Caught George Harrison’s “Beware of Darkness” on the radio. “Beware of thoughts that linger…”—yes. (As inscribed on a little card plastered on the ceiling at Indica.) “Beware of soft-shoe shufflers.” Ray Bolger sings, “there was just one dance alive / the old soft shoe” in 1957; in 1953 Carol Richards sings that the old soft shoe was “the dance my daughters used to do”—that’s vaudeville. Harrison’s lyric warns of sales pitches—“beware of ABKCO.”
The “Beware of ABKCO” demo was cut in May, 1970; the Beatles finished “Old Brown Shoe” in mid-April 1969. Takes 1 & 2 of “Old Brown Shoe” were recorded on February 25th (along with first takes of “All Things Must Pass” & “Something”); Harrison has it worked out pretty good—what it lacks is Ringo (he’s out of town filming Magic Christian), McCartney’s bass, & Beatle harmonies: “Oo-ah, oo-ah-oo, oo-ah, oo-ah-oo….” A significant lack. A case can be made for the beauty of “Something” sans Beatles, but not “Old Brown Shoe.”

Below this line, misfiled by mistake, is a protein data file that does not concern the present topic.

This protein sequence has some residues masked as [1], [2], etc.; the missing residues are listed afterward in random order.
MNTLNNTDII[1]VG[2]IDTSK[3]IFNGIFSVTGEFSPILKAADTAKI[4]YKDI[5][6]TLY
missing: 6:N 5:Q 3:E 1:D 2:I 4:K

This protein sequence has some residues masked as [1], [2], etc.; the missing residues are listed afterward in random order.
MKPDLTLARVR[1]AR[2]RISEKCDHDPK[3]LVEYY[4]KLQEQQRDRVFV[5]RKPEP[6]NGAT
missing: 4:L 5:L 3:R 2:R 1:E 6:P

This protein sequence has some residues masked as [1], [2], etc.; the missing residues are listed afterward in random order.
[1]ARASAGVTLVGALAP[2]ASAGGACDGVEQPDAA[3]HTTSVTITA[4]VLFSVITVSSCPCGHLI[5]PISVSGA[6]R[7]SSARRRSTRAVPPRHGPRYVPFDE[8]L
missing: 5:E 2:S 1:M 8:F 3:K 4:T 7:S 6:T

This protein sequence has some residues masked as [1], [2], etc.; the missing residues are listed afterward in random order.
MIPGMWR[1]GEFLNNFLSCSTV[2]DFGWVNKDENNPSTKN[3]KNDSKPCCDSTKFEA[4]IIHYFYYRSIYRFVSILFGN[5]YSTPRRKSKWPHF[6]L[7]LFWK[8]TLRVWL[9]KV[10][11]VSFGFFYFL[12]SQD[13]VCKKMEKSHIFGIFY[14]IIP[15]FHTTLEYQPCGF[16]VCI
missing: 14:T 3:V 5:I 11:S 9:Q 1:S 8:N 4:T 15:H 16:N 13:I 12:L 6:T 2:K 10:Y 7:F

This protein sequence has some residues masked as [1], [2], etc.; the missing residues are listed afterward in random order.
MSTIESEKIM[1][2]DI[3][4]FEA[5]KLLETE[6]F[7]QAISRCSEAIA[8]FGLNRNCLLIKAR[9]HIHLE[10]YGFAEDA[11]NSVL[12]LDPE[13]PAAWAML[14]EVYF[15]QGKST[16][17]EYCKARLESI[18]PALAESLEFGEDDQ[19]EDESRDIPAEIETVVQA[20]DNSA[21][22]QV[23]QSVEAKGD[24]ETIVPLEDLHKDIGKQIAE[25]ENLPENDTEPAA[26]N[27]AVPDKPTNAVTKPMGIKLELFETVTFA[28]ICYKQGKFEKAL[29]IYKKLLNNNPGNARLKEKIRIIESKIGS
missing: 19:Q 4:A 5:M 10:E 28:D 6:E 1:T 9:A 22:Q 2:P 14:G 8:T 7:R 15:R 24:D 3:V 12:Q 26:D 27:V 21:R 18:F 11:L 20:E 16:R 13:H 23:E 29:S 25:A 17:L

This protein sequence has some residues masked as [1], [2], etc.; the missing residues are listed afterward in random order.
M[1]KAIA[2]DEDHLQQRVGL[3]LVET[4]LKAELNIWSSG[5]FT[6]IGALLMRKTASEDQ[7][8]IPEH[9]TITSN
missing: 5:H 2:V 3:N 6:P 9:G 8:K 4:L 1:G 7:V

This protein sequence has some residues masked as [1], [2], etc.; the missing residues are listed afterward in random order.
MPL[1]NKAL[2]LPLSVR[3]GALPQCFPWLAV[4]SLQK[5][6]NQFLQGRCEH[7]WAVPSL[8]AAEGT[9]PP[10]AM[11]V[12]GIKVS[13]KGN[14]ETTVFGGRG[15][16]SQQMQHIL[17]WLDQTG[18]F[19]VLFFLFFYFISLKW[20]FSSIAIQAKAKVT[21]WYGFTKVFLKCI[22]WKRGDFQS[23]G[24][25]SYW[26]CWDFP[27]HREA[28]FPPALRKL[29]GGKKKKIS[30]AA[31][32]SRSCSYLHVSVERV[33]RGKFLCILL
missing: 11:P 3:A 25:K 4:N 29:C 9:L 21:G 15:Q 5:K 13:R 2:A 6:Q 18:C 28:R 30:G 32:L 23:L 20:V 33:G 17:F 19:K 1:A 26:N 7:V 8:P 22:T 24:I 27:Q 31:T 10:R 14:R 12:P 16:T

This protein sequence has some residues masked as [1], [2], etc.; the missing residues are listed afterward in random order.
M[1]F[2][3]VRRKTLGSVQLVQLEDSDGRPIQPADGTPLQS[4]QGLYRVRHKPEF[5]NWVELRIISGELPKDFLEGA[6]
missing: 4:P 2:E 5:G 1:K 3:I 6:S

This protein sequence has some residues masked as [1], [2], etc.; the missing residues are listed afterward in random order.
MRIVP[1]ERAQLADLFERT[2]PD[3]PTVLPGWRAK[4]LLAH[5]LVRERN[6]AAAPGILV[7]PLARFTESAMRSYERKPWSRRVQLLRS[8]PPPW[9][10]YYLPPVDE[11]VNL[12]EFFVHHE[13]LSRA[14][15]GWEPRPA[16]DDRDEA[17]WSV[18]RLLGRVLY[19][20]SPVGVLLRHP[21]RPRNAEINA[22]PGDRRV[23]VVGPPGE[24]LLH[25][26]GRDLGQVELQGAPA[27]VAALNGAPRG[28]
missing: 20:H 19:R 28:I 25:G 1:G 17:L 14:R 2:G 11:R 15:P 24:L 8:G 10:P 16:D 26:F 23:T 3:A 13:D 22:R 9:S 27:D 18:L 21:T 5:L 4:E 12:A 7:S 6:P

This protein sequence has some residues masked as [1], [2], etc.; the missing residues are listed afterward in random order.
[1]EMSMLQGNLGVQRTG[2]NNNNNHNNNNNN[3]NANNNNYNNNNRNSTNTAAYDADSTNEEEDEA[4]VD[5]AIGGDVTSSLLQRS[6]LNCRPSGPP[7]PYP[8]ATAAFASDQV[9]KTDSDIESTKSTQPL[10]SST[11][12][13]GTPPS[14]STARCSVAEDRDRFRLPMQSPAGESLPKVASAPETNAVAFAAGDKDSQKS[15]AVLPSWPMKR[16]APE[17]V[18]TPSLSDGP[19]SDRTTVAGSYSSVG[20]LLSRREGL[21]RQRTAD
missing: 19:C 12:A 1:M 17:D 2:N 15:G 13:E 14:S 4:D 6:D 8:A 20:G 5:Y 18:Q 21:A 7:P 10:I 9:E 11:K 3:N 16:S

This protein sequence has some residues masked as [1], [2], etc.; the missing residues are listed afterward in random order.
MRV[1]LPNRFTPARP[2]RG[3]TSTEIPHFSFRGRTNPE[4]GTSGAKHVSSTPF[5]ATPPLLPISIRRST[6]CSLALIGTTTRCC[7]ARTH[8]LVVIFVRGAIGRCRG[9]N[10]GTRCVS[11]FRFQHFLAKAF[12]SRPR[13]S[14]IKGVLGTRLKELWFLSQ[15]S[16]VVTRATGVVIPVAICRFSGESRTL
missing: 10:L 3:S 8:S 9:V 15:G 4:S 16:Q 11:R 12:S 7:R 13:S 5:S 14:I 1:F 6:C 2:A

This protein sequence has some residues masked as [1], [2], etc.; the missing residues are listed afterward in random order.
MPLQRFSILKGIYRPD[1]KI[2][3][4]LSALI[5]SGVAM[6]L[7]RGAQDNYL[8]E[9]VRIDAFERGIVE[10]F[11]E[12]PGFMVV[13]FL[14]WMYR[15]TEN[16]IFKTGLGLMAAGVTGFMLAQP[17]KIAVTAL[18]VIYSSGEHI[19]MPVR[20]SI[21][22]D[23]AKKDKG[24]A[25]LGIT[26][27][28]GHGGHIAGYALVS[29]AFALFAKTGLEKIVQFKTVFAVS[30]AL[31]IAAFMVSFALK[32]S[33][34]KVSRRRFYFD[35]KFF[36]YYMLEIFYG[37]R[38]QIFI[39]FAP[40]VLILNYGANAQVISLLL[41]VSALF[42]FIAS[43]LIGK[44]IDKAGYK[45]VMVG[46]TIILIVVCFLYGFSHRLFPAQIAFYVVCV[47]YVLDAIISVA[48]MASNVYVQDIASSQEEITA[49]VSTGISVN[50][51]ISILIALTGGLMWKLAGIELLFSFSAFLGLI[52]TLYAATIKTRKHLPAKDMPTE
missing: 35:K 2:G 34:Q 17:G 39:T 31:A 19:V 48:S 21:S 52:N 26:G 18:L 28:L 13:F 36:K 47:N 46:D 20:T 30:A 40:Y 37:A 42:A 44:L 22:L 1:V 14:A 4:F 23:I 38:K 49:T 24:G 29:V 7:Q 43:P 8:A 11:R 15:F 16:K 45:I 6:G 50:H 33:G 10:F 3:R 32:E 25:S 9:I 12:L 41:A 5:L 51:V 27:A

Harrison’s “Old Brown Shoe” lyric “If I grow up, I’ll be a singer / wear a ring on every finger” strikes me as fun—a nod toward Ringo, right? But—why “if” & not when?